If you’re visiting Subway late at night, your money’s no good — at least not your cash.
Most of the sandwich chain’s locations in the St. John’s area don’t accept cash after 10 p.m. in an effort to prevent theft. Only debit cards and credit cards are accepted for payment until locations reopen in the morning.
Todd Petten, manager of the Water Street Subway near Clift’s-Baird’s Cove, said it was a directive from the local head office for security reasons.
“It’s for all of our Subway locations — not just for downtown, but in Paradise and Mount Pearl,” he said, adding that the policy was implemented at least a year and a half ago due to an increasing number of robberies.
In fact, Statistics Canada’s most recent crime statistics suggest robbery in St. John’s is declining, with a drop of 43 per cent in 2011 over the year before; however, 2011 also saw several high-profile robberies in the area, including a robbery of a Paradise Subway, in which the thief used a crowbar.
Petten added that the Subway he manages hasn’t been robbed, and so far the late-night cash-free policy hasn’t been a problem for customers.
“A lot of our customers are regular, and they know our policies.”
The other Water Street Subway, near George Street, is the exception to the late-night cash-free policy, according to that location’s manager, Florence Li.
“We still accept cash after 10 p.m. here,” she said.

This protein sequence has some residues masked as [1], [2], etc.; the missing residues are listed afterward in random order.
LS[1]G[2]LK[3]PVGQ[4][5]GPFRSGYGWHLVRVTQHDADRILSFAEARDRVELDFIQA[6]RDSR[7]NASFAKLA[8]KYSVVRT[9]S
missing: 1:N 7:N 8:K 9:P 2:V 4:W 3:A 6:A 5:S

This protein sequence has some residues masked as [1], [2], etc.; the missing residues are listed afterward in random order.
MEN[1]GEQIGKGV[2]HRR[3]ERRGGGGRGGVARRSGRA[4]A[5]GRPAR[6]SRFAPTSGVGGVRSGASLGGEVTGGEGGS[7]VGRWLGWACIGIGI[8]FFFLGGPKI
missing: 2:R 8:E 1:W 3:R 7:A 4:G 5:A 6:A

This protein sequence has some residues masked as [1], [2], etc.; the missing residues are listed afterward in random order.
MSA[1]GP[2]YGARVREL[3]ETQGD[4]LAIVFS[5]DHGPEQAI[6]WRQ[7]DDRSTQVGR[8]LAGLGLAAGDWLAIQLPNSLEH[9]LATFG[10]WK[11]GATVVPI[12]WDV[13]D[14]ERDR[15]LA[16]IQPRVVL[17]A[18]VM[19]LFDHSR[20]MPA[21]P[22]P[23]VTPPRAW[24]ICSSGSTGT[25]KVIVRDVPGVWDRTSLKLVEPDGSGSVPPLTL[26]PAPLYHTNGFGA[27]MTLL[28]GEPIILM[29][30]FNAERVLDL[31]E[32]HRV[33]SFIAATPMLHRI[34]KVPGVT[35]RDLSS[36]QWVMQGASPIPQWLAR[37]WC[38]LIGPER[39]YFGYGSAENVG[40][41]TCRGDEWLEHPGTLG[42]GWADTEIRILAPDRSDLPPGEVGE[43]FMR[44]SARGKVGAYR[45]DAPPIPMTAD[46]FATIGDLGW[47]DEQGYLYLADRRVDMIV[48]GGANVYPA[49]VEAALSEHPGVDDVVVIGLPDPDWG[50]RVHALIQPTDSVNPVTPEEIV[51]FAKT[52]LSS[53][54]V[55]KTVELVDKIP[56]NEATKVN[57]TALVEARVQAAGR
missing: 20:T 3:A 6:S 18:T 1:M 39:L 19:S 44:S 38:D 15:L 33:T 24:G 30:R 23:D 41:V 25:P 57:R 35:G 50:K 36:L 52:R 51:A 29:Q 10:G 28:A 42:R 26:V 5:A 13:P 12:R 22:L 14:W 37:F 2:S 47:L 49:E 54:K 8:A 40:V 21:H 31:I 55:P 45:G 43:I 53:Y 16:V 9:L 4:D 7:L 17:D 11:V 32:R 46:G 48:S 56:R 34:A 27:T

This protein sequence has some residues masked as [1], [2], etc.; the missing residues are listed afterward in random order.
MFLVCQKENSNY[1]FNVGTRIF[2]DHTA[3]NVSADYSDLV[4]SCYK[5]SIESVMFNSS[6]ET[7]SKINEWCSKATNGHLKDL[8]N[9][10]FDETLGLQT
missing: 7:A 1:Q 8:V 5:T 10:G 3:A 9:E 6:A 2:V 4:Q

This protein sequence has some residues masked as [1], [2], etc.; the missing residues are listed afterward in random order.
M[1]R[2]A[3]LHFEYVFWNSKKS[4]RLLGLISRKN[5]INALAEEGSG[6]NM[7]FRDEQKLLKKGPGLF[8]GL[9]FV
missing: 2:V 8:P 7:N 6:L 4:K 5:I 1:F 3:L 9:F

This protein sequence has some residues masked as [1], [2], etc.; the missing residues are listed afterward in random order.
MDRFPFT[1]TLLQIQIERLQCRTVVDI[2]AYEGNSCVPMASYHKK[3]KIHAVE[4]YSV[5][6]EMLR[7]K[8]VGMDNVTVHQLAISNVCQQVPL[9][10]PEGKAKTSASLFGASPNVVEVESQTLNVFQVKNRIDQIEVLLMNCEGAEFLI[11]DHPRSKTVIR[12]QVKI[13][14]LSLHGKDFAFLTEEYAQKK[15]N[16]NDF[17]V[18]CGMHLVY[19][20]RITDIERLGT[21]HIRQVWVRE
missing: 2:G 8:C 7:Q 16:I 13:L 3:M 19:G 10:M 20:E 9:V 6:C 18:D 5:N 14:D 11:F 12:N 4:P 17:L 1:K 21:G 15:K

“This one is a special one because we’re close to downtown, and we’re open 24 hours, and it’s for business reasons. A lot of people go downtown, (and) they don’t have a (debit) card with them; they just have cash.”
Li referred further inquiries to Susan Gallant, director of relations for the Butler Group, which operates the area’s Subways, but Gallant did not return messages requesting comment.
Gaylynne Lambert, marketing and events co-ordinator for the
St. John’s Downtown Development Commission, said she isn’t aware of any other businesses downtown turning away cash late at night.
“It’s the first I’ve heard of it,” she said. “It’s probably a smart move for them, since they have so many locations and they are open late, many of them.”
And for anyone wondering if stores are legally required to accept legal tender, the Bank of Canada’s Monique LeBlanc says they’re not; both parties have to agree on a method of payment in a transaction, so a store doesn’t have to accept cash if it decides not to for any reason.
“It’s a private agreement between the buyer and the seller. There’s no law that requires anyone to accept bank notes or any other form of payment,” said LeBlanc, the bank’s senior regional representative, currency, in Atlantic Canada. “Really, it comes down to a customer service issue. Retailers need to make the decisions and take the precautions that work best for them.”